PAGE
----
Her anger, indignation, sorrow

is judged emotional,

drama,

a lack of control

her own damn fault

for not being content

to find a comfortable spot under the shoe

 

She is shamed for not appreciating

the kindly smile and loving way he

corrects her,

for making him feel uncomfortable

with her struggle to breathe.

 

It is exhausting

this struggle to simply be,

this hope of living in love

when there are so many eager feet,

so many vulnerable necks

 

So much security cultivated by controlling another person’s inhale and exhale.

December Snowfall 2018

These are the days of . . .

snow hanging heavy on the trees

wrapping up on the couch with a blanket

catching up on my reading

nothing but the sound of kids laughing

breaking the cold, damp winter silence

 

These are the days of . . .

lights cutting off, the hum of the refrigerator falling silent

A different silence falling on the house

And the kids jumping into a game of bananagrams

waiting on the one who is missing, my eldest, to return home

from far away, with good news

waiting on another good news

 

This is the time . . .

for a lot of waiting

What else can one do with 13 inches of snow blanketing the house

and trees down across the driveway?

But wait, breathing in hope, breathing out fears

 

A Beautiful Life

my husband hanging a self-built bat house on the side of our deck, for temporary testing and observation

a daughter making raw carrot cupcakes, carrots never tasted so good

another daughter dropping a kiss on my cheek for no reason

teen brothers working in the kitchen, washing and cutting potatoes, dropping them into a large pot for boiling

all 6 of us around the table holding hands, praying Grandpa’s prayer “Thank you God. Amen.”

while at the table, *reading aloud about Enneagram number 1 (The Perfectionist), kids laughing, giving me knowing looks as I describe a One coming unglued over an inappropriately loaded dishwasher.  I am not a Perfectionist, but haphazard dishwasher loading will make me sigh, or quietly curse, or grump.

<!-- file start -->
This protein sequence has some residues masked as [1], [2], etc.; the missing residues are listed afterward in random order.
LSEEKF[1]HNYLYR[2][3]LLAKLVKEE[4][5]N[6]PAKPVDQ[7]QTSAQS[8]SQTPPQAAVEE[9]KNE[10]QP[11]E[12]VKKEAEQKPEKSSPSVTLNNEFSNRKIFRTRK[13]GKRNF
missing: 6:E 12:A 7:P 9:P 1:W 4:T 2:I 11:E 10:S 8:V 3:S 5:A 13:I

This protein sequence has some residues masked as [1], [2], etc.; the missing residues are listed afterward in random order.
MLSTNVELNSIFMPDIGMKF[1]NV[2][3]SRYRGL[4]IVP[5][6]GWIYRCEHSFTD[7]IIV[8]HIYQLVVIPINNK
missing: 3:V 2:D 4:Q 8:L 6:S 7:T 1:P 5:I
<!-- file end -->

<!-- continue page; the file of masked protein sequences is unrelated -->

After supper, I see . . .

a son pushing the lawnmower while another son weedeats

a daughter coming outside, asking “Are you having fun planting your trolls, Mama?  Do you need any help?”  I give her the shovel, she digs while I drop in small celosia — deep red, fuchsia, orange, yellow

air dimming, colors and shapes muting

“Look at the sky, Mama,” a peach brushstroke against fading baby blue

fireflies drift, bats dart, we stand under the bat house, looking up, hoping

“I’ve heard that when bats come home to roost . . .” Sid says, sounding like a wise man uttering prophecy, “a whole bunch of them swoop to the bat house at once, all of them trying to fit inside that small hole.”  We laugh, imagining the sight and sound of bats pummeling the little wood house, like a Looney Tunes cartoon.  We stand there a little longer, looking up, hoping

Later, heading toward bed, I see . . .

my 3 teenagers and 1 almost teen, sitting around the kitchen table, chatting, laughing, the girls painting old turtle shells found in the woods, doing nothing really but enjoying being together, each loving the company of the other

 

 

This writing is my turning around, changing the way I see the world, pulling my heart from the pit of dread and despair (just call me Eeyore), and focusing on the Good.

Inspired by Erin’s post Small Step No. 17:  Say What You See at Design for Mankind

.

* The Road Back to You:  An Enneagram Journey to Self-Discovery, Ian Cron and Suzanne Stabile